On Art, Existing Creatively, and Being In Love Alone with Emily Ritz
Emily Ritz | Hudson, NY
When Emily Ritz answers my call she’s at home in her studio in Hudson, NY, the place she admittedly spends most of her time.
She’s entered the New Year with her sophomore album, In Love Alone, for company — a shimmering record of aqueous melodies and heartfelt lyricisms that feel fragile and delicate yet very much fully formed.
“I think I originally wanted to release [the record] a lot sooner,” she confesses. “I was led astray a little bit and then, honestly, the pandemic has helped me”. Despite a weird 2020, with many live shows put on hold, Emily seems centred in her creative output. “I feel like the world has slowed down to my speed if anything,” she explains, “I love existing in my internal creative space anyways and often felt like I was missing out on the rest of life”. She gleams of self-assurance, her way of creating resting quite admirably in a trust of her own instincts. To her, the very first day of 2021 felt exactly like the right time to be releasing music.
As an artist with an array of creative talents - from painting and embroidery, to sculpture and songwriting - she admits she’s actively chosen not to study music. “I really like my process. I feel like it keeps me really fresh in a way, or it keeps me having to really explore... I like not knowing what I'm doing, it makes... almost like the instrument has to do part of the work for me, which I like. It tells me what to do, because I can't tell it what to do.”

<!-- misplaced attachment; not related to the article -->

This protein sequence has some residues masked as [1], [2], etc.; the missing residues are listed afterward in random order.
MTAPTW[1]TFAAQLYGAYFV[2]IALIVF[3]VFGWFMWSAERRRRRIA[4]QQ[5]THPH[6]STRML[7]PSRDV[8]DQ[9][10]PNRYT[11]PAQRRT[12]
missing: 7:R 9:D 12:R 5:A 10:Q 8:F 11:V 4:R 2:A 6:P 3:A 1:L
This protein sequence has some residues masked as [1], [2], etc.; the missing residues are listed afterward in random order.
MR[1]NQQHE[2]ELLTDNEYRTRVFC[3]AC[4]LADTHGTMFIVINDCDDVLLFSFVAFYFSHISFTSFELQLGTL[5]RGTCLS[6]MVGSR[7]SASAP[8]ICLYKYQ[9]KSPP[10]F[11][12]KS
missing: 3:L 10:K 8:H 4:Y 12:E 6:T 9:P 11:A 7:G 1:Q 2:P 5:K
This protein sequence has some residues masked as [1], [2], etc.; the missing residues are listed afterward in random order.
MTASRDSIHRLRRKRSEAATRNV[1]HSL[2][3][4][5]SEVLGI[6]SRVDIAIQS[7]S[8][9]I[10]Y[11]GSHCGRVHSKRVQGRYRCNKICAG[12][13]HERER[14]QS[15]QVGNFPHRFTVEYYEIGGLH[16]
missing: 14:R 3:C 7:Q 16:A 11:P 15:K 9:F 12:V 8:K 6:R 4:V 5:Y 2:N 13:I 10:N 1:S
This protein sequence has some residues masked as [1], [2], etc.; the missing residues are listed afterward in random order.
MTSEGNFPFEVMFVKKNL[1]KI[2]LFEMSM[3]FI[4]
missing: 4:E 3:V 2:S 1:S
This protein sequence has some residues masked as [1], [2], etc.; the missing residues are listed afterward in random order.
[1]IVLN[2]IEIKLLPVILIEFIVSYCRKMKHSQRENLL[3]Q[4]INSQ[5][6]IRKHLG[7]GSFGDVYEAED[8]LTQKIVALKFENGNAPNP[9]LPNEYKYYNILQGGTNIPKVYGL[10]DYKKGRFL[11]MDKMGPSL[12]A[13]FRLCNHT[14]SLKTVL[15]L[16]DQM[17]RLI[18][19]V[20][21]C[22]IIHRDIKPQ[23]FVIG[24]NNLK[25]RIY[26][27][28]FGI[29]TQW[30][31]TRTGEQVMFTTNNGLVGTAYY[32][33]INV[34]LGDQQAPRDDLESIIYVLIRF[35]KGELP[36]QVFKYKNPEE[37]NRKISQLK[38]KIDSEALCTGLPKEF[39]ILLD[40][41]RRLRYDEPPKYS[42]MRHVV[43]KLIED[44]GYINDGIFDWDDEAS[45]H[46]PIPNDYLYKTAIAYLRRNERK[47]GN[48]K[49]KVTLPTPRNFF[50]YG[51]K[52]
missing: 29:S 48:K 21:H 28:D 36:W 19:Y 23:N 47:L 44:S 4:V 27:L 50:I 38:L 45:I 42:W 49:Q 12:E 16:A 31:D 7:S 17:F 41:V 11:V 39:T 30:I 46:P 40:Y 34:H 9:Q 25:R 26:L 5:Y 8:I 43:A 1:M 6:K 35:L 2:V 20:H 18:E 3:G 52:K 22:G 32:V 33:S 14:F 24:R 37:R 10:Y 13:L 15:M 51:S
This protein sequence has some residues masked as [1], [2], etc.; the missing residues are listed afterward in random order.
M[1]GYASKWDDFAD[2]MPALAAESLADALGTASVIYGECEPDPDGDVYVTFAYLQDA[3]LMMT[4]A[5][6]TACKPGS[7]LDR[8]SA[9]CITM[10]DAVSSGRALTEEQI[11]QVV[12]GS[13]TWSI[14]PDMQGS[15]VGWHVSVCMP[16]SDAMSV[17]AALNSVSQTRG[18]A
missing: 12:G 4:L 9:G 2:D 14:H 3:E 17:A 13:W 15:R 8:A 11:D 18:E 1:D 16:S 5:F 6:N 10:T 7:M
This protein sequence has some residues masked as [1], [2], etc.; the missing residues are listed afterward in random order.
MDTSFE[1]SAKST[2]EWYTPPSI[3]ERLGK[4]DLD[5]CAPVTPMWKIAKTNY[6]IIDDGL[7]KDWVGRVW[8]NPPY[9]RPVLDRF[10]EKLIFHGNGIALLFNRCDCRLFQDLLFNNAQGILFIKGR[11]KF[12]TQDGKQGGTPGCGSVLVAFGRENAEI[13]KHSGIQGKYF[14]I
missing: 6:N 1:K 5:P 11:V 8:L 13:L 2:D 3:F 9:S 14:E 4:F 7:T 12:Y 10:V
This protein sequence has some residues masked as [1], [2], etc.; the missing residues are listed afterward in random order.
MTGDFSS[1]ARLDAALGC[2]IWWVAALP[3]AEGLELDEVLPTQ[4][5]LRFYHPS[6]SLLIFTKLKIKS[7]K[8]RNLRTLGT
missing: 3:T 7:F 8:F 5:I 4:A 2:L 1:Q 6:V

Despite the softness of her vocals there’s an insistence that at times feels visceral and raw in the record. As she takes note of her emotional state next to her physical body, the melodies around her evolve. Third track Stay Soft sees her voice interwoven with a funk-inspired, electronic bassline, that rises into a consuming shrillness, whilst One Or The Other is permeated by a demanding snare. Singing ‘I’ll grow a child, I’ll grow so wild’, she considers her role as a woman. It’s this awareness of herself that she feels links her visual art to her music, noting “one strong connection between my art and my music is that I explore a lot just about my physical experience being alive in a female body. I use my image a lot in my art with self portraiture and then, you know, I've had, as we all do, complicated relationships with my body between health problems and just being in a society as a woman”. It feels like this is something she’s pondered a lot, as she continues “I don't necessarily feel like I fit into one gender all the time, or traditional roles all the time. I'm very fertile, yet I don't see myself having/giving birth. I can be very motherly and be a really great caretaker, but I also want to be alone and just work and do my own thing. It's like this constant negotiation of the masculine and feminine in my work”.
For Emily, there’s such an importance in sharing with the world, that it almost seems like a compulsion. “What I've come to realise is that by sharing it, it just kind of keeps it alive,” she muses. “After I’ve finished creating the thing I’ve moved on, you know, I move on. So if I don't do anything with it or share it, it kind of feels like it just goes underground or you know, dies, really… It’s definitely a really tender, vulnerable, terrifying experience to put it out there, but in the end it feels better than hiding it.”
In everything she creates, there rests a natural beauty, tapping into textures and sensations already in the world around her and amplifying them. All culminating within In Love Alone, the record walks a fine line between introspection so minimalist it errs on melancholia, and a growing comfort that glistens with celebration - she’s not in love and alone, she’s in love all by herself.